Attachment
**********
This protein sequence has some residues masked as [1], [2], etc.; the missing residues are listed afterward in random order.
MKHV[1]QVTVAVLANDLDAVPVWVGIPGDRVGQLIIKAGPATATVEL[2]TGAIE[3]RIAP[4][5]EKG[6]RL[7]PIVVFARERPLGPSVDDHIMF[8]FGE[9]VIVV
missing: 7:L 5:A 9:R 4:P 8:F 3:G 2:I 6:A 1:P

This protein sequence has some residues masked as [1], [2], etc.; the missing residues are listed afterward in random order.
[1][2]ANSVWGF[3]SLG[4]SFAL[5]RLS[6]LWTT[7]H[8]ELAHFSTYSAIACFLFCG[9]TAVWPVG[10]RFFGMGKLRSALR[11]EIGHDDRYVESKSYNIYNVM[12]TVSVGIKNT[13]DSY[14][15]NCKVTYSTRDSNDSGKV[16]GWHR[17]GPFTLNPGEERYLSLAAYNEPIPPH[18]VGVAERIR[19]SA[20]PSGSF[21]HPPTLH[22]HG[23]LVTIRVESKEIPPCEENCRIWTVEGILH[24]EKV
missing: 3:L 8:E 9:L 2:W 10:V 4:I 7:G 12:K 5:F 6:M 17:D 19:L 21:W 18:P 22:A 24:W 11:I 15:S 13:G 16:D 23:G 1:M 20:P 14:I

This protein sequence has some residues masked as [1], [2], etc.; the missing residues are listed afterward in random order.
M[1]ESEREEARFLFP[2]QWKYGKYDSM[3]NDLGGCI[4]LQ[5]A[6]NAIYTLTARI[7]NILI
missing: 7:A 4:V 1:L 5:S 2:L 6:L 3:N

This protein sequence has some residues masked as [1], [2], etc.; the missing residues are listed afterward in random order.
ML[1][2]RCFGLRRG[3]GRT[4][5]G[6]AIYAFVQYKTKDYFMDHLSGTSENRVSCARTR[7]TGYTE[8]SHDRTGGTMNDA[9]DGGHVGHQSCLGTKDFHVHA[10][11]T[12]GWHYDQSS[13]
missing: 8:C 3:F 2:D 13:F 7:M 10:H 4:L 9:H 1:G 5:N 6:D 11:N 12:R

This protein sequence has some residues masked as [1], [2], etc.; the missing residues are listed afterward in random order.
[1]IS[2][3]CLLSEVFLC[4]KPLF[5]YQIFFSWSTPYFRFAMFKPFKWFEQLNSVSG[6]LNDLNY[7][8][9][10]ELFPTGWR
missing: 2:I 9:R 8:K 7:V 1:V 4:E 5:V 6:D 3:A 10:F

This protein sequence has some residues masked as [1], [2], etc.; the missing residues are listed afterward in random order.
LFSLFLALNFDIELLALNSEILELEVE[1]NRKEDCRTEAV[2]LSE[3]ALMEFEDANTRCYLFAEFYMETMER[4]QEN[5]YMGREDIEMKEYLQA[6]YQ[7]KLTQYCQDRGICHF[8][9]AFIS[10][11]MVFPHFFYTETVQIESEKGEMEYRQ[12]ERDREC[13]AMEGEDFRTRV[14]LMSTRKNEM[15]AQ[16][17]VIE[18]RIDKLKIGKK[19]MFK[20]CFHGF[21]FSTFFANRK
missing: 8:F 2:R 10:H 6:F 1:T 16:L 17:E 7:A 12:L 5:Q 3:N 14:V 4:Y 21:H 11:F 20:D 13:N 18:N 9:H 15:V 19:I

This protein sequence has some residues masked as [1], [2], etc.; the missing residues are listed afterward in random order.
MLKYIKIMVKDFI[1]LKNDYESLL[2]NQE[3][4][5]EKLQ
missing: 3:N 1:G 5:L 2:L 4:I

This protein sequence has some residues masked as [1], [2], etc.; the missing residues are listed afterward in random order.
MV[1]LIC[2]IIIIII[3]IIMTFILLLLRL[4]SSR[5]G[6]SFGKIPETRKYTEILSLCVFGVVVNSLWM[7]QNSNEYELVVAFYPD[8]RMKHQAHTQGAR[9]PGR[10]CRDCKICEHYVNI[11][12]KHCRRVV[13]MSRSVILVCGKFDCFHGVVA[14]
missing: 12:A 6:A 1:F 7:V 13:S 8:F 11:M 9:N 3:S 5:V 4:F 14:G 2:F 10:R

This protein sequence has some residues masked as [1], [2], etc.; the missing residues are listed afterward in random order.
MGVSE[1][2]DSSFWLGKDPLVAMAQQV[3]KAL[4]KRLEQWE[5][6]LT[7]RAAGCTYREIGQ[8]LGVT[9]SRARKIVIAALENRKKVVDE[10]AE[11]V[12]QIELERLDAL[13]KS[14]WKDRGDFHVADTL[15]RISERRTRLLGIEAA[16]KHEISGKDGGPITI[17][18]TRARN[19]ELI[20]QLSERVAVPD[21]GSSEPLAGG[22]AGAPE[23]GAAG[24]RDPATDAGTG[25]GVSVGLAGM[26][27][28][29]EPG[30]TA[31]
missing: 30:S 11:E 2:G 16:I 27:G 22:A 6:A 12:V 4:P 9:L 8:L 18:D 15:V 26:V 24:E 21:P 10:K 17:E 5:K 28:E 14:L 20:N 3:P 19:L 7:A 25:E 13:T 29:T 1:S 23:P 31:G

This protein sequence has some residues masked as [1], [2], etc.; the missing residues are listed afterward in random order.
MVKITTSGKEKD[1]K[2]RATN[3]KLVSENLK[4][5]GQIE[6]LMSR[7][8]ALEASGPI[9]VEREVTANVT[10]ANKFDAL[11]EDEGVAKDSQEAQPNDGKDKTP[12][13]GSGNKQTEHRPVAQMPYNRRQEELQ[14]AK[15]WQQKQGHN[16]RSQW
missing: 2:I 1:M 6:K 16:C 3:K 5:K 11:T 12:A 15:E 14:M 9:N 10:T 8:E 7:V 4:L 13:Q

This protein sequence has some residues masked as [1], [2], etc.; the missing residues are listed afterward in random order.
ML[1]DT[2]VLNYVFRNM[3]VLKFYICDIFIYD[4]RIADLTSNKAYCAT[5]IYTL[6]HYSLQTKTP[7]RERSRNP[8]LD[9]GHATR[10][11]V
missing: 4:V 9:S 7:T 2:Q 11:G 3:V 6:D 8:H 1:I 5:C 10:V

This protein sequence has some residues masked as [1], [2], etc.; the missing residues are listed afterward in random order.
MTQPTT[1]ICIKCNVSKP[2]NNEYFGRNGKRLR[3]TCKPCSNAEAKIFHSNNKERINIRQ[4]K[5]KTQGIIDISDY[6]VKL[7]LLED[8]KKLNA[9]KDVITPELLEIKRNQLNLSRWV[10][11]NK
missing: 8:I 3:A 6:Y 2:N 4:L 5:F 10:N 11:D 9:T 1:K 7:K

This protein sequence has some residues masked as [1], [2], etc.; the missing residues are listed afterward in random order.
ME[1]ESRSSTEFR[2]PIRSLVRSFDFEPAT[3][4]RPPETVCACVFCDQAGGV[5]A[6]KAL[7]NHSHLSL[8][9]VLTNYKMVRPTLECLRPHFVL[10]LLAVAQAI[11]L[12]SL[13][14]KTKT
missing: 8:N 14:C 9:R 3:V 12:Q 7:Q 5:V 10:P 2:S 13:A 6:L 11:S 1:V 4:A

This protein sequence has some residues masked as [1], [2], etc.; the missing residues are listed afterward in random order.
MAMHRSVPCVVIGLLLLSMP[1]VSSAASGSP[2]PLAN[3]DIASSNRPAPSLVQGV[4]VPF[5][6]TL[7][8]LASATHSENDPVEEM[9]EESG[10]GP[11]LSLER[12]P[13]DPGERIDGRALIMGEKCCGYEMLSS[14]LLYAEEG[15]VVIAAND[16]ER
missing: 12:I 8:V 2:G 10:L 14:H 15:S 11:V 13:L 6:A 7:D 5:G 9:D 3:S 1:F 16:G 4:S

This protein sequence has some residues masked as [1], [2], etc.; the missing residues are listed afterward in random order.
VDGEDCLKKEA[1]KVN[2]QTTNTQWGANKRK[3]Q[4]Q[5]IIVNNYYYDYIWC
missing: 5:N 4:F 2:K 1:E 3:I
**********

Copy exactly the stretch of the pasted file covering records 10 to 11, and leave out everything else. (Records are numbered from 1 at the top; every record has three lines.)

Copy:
This protein sequence has some residues masked as [1], [2], etc.; the missing residues are listed afterward in random order.
MVKITTSGKEKD[1]K[2]RATN[3]KLVSENLK[4][5]GQIE[6]LMSR[7][8]ALEASGPI[9]VEREVTANVT[10]ANKFDAL[11]EDEGVAKDSQEAQPNDGKDKTP[12][13]GSGNKQTEHRPVAQMPYNRRQEELQ[14]AK[15]WQQKQGHN[16]RSQW
missing: 2:I 1:M 6:K 16:C 3:K 5:K 11:T 12:A 15:E 14:M 9:N 10:T 8:E 7:V 4:L 13:Q

This protein sequence has some residues masked as [1], [2], etc.; the missing residues are listed afterward in random order.
ML[1]DT[2]VLNYVFRNM[3]VLKFYICDIFIYD[4]RIADLTSNKAYCAT[5]IYTL[6]HYSLQTKTP[7]RERSRNP[8]LD[9]GHATR[10][11]V
missing: 4:V 9:S 7:T 2:Q 11:G 3:V 6:D 8:H 1:I 5:C 10:V